Wednesday, 27 September 2017

Noah Howard - Live at the Village Vanguard

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  • Published on Friday, 29 November 2013 12:21
  • Written by Super User
  • Hits: 256

Back A'Town Blues - 13.30
Conversation - 8.35
Dedication (To Albert Ayler) - 14.24

New Orleans native Noah Howard was born in 1943 and had early exposure to Dixieland and gospel, initially playing trumpet in church as a child and playing the instrument while in military service. After switching to alto saxophone, he focused on the emerging avant garde jazz scene, with his major influence being its unofficial leader, Ornette Coleman. Before moving to New York City, he studied with both Dewey Redman and Sonny Simmons. Howard served as a sideman with Archie Shepp, Sun Rad, Albert Ayler and Pharoah Sanders before starting his own band, which frequently included tenor saxophonist Frank Wright. By the 1970s, Howard had moved to Europe, feeling that his contributions were not appreciated in his homeland. Although he continued to return to the United States sporadically, his home base remained in Europe, where he died in 2010.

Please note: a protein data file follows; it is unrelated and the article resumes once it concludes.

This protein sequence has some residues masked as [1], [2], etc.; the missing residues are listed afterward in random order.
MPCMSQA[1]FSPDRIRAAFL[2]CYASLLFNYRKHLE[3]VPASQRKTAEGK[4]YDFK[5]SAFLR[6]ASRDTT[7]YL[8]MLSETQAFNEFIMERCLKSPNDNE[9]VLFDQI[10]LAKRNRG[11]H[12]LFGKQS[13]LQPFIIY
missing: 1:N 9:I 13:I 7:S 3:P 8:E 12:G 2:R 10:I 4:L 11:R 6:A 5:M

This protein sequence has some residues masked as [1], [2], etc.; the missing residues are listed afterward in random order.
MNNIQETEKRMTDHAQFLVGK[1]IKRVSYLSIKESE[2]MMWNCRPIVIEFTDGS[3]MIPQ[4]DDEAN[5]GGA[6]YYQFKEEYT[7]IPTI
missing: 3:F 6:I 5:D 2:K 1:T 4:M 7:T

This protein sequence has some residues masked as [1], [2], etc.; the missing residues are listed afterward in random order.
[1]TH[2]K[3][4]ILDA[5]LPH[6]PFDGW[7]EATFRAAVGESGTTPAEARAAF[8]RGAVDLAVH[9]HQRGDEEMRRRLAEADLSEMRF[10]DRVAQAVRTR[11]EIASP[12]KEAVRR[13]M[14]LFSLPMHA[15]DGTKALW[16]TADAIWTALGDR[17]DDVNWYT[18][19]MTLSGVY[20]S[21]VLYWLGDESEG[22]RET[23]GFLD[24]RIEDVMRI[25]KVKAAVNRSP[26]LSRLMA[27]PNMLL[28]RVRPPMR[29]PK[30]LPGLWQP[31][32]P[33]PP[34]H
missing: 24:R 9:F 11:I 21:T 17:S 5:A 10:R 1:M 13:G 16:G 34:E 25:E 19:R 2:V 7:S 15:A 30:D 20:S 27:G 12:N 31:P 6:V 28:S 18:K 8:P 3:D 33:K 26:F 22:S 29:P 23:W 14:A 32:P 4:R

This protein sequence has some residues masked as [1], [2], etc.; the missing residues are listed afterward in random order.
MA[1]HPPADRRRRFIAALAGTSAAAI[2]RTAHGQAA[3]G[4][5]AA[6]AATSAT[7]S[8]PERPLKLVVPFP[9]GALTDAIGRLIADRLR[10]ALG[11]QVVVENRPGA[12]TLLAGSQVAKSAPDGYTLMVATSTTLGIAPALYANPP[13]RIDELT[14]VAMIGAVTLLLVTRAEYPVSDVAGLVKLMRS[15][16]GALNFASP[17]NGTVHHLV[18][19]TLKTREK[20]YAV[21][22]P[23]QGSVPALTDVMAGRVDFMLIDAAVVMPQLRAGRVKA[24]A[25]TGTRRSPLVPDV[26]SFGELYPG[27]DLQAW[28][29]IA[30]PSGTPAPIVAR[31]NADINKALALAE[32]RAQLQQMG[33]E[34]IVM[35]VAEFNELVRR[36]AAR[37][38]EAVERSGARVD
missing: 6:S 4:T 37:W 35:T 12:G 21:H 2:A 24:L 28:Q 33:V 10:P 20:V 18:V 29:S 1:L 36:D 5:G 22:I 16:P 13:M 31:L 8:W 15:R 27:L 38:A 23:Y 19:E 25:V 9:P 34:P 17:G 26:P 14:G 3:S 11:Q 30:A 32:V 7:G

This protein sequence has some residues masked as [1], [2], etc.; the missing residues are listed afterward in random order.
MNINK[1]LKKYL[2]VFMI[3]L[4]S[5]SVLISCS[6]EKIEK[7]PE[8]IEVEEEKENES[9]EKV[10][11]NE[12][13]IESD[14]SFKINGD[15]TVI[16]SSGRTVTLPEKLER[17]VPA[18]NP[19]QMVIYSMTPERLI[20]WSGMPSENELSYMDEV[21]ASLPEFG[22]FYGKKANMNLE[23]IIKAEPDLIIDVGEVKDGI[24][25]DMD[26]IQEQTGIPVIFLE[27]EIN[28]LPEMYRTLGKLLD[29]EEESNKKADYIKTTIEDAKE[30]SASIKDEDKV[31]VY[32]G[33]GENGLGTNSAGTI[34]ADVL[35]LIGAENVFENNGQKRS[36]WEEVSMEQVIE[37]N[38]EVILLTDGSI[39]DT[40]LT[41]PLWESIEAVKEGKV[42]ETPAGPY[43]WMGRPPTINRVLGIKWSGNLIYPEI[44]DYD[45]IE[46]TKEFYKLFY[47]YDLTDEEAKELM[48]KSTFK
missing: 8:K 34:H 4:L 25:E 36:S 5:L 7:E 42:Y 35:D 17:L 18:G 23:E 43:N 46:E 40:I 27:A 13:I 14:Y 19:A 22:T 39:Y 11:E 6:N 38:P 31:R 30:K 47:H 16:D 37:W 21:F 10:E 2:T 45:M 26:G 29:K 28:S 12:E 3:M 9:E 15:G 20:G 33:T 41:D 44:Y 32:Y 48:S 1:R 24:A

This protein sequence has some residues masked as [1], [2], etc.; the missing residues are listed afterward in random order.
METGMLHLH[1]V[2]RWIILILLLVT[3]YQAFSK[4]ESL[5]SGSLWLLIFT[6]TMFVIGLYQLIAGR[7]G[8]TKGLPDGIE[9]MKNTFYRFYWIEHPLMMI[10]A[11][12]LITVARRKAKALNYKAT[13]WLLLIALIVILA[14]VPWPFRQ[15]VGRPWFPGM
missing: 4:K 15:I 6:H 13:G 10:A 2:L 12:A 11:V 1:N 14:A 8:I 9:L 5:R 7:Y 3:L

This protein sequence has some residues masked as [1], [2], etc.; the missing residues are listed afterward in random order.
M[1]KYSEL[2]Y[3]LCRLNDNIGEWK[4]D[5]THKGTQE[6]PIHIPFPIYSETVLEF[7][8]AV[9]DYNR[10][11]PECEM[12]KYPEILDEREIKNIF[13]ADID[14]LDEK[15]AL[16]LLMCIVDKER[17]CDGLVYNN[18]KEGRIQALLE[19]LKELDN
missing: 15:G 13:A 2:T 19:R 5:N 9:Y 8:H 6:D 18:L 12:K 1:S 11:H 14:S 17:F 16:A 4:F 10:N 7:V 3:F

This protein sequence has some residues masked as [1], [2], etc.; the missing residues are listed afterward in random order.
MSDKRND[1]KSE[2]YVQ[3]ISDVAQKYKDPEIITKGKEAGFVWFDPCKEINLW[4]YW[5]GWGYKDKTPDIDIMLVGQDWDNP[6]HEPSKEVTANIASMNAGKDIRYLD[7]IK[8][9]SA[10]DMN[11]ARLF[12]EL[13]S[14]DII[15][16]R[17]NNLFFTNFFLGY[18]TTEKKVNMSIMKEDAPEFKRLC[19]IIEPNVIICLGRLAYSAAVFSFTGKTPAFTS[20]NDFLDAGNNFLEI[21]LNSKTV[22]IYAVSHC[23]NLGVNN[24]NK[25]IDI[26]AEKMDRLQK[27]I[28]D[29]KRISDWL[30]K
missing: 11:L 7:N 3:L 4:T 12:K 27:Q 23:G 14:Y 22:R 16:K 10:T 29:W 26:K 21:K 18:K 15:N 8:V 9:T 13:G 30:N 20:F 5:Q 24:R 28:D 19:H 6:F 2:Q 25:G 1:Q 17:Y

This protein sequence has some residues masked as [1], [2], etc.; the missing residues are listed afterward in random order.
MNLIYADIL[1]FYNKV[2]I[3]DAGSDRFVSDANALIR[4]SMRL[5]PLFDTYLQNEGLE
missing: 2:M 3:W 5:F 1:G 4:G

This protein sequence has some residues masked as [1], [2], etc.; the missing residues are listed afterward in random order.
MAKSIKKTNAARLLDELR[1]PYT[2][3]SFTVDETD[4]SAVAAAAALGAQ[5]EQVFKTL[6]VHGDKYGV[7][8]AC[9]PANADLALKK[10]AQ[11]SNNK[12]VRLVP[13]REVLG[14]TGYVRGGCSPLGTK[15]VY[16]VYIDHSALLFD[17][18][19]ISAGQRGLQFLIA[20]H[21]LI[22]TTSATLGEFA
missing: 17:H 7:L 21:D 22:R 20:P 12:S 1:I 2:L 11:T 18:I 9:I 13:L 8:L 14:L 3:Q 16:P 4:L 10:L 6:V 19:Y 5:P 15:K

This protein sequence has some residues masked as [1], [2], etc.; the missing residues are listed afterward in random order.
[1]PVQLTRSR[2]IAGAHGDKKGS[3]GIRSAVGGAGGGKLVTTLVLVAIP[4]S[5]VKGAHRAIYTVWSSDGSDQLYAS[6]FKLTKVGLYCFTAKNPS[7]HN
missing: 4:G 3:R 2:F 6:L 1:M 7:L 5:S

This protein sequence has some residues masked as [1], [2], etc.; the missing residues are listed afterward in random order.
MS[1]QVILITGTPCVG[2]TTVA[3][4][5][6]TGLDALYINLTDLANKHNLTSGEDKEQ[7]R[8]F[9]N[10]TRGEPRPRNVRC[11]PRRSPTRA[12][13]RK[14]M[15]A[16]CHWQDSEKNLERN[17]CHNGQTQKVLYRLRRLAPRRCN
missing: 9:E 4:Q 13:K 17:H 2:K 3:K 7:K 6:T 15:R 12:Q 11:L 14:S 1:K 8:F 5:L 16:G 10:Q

This brief set, which includes tenor saxophonist Frank Lowe, pianist Robert Bruno, bassist Earl Freeman, drummer Rashied Ali and Latin percussionist Juman Sutan, was taped at the Village Vanguard in 1972. It opens with Howard describing how his New Orleans residents describe different parts of the Crescent City, hence the song title “Back A’town Blues.” Howard’s powerful, insistent alto sax, backed by the occasional vamp and squeals of Lowe’s tenor sax, is fueled by li’s polyrhythms and Bruno’s adventurous piano. “Conversation” is an unaccompanied solo by the leader, a more conventional work that suggests a man singing by himself as various musical fragments appear in his head, several of them suggesting familiar ballads and pop songs, before he moves further into free territory. The full band returns for “Dedication (to Albert Ayler),” a turbulent piece in the style of Ayler, dominated by its wailing saxes and buzzing electric bass. In spite of the song’s explosive free jazz nature, it is easy to hear the a bit of gospel influence in Bruno’s piano. This a compelling live recording by Noah Howard.

 
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